Prisons Strategy White Paper Response
On December 7th 2021, The Ministry of Justice released the Prison Strategy White Paper, setting out their vision for the next 10 years in how to address the most critical areas for reducing reoffending, questions on the content and implementation of some of their proposals, and opened a consultation exercise to those with an interest and expertise in our prisons in England and Wales.
With this article, Premier Advisory Group (PAG) would like to provide a response to the consultation, and hope our views will be beneficial to those who may be considering responses as part of the government priorities.
Over the years, and as a social consultancy, we have worked with clients to support and provide education and care to the most vulnerable people, working alongside them to provide for those individuals and ensure we meet their various, and complex, needs. As part of this, we have delivered multiple commissioned professional reports for national entities, Local Authorities, and organisations operating in the social justice sector. This includes, for example, a review of the education provision within a youth secure centre.
Due to our expertise in education, care, and employment, we have given particular attention to the third Chapter of this White Paper - (Chapter Three – The Roles of Prisons and Probation in Cutting Crime and Protecting the Public), and more specifically question 6 below:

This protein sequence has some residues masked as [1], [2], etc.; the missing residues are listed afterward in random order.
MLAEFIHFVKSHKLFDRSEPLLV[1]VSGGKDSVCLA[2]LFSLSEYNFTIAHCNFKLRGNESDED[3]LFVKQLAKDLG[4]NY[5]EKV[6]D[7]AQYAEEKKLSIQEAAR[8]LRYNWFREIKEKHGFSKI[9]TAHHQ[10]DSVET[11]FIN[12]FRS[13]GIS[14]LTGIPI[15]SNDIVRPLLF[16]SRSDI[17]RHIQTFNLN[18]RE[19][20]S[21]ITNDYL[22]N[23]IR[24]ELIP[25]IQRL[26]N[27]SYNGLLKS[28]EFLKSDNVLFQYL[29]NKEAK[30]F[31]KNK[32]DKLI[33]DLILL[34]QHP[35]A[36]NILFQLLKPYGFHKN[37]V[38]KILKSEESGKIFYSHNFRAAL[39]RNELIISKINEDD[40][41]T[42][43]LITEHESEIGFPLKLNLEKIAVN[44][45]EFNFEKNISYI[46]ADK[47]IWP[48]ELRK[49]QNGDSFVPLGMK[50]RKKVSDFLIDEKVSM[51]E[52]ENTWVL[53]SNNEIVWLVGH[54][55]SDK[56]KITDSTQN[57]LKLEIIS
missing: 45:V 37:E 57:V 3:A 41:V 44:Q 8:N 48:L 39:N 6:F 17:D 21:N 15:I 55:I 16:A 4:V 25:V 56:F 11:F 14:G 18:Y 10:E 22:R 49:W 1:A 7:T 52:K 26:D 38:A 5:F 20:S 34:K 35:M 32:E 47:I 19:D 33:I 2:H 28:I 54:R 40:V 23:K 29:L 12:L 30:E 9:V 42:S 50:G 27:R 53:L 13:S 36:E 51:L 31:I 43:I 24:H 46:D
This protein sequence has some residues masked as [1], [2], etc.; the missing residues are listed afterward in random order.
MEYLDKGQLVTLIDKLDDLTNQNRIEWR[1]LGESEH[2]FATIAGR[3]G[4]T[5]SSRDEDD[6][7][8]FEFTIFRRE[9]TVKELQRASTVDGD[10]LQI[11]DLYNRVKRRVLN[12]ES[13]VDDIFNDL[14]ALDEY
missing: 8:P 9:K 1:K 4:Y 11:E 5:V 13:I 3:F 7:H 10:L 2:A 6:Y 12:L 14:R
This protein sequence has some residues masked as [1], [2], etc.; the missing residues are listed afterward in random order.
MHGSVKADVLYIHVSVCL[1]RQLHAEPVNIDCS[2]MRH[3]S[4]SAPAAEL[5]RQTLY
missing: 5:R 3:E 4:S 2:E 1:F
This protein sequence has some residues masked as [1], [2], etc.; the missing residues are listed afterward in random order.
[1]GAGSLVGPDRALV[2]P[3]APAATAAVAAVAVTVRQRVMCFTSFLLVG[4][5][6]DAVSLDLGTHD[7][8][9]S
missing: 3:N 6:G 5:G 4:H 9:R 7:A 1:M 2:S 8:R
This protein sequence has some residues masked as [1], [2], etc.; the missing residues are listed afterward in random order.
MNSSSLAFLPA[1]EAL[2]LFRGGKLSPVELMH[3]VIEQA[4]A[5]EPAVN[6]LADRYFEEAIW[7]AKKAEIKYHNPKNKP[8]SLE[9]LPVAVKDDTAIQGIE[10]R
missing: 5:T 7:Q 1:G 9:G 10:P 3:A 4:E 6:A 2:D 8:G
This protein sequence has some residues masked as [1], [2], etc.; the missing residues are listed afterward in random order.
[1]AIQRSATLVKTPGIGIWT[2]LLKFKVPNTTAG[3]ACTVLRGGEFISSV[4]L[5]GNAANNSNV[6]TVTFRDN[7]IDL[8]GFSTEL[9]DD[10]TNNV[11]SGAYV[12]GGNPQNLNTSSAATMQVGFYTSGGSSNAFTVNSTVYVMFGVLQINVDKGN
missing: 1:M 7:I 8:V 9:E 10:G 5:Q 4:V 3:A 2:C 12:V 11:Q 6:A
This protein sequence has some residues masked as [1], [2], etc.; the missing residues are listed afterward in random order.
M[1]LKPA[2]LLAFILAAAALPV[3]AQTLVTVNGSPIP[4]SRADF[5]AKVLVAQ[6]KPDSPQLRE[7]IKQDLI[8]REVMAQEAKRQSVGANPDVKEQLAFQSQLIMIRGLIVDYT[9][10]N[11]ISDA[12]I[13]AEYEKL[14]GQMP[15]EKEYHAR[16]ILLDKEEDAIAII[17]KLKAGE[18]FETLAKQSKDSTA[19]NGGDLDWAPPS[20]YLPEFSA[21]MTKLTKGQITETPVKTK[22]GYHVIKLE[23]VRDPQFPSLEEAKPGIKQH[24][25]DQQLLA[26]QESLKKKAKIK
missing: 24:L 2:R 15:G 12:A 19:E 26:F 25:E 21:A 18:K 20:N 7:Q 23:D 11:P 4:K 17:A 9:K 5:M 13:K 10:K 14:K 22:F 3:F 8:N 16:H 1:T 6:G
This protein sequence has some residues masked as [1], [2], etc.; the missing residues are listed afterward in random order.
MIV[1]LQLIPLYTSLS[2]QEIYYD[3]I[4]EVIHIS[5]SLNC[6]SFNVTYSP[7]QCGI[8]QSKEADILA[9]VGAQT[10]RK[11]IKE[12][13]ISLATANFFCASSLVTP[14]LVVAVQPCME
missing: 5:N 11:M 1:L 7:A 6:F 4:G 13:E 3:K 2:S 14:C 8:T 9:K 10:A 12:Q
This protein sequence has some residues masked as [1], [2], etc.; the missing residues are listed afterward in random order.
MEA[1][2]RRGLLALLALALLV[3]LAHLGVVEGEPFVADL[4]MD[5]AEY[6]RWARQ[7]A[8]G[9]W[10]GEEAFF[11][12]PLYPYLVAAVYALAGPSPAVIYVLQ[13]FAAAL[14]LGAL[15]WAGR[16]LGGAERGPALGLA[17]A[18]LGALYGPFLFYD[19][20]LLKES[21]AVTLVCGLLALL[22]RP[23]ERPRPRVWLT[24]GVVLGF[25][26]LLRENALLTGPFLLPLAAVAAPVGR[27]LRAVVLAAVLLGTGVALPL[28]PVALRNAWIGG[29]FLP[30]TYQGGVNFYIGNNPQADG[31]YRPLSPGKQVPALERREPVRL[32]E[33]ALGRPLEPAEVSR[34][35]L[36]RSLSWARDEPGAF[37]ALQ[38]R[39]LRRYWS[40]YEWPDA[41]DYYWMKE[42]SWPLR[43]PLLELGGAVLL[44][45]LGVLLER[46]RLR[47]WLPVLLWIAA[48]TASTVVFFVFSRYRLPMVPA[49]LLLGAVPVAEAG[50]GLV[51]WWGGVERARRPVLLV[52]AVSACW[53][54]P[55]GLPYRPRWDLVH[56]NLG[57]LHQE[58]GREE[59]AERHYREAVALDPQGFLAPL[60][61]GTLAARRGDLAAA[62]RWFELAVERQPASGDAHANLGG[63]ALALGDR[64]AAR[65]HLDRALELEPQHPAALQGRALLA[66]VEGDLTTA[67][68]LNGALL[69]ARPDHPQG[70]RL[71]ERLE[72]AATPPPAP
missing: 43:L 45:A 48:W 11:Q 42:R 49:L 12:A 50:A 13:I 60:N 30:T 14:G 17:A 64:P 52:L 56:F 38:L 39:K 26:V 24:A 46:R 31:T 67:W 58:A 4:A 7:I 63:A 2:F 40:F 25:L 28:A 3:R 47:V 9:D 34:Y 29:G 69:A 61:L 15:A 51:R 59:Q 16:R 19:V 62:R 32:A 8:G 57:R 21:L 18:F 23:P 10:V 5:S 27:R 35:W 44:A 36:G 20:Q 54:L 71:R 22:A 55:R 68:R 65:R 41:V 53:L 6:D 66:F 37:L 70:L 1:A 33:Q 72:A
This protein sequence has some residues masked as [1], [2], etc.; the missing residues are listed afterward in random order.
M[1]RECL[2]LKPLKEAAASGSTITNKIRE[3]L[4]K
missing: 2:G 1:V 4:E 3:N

“Where can we go further to give prisoners the skills to secure stable employment on release? Specifically, we would like to hear from charities, employers and training providers working with prison leavers or who would like to support our mission of getting more prisoners into jobs. We would also be interested to hear about how schemes that delay the disclosure of convictions during job applications, such as ‘Ban the Box’, could be enhanced and embedded with employers.”
As stated in point 104 of the White Paper, education in Prisons is not delivered to the standards it should be in order to appropriately support inmates. 60% of prisons in England have received Ofsted grades of ‘Requires Improvement’ or ‘Inadequate’ over the last five years.
The manifesto to deliver a transformed Prisoner Education Service is long overdue.
Getting education right will not, on its own, fix the problem of getting prisoners jobs on release; preparing prisoners for work and providing them with the right opportunities is also vital. In our opinion, The White Paper’s suggestions in point 132 are very much welcomed. PAG is particularly excited by the idea of Employment Hubs, which are described as analogous to a job centre in a prison. It’s key that prisoners are provided with suitable job opportunities, free from stigma and suiting their aspirations and potential. However, we still believe that to be successful in bringing prison leavers into stable and meaningful employment, there is another layer of support that the White Paper fails to recognise. Individuals who have been through the criminal justice system often suffer from trauma and are highly institutionalised, to a stage where they need significant additional support when they leave prison. Peer to peer support and mentors are extremely powerful, more so than a job offer on its own, in supporting prison leavers and helping them towards successful employment and resettlement.
Many times, what prison leavers need isn’t just a job offer or a list of support organisations they can reach out to. What they need is someone who will be there for them at any point of crisis, and who will provide them with a listening ear. It’s about accompanying them in all the little steps that will bring them toward rehabilitation (showing up to an appointment, being on time, paying bills, etc.), and helping them overcome the traumas and institutionalisation they were exposed to, while within the justice system.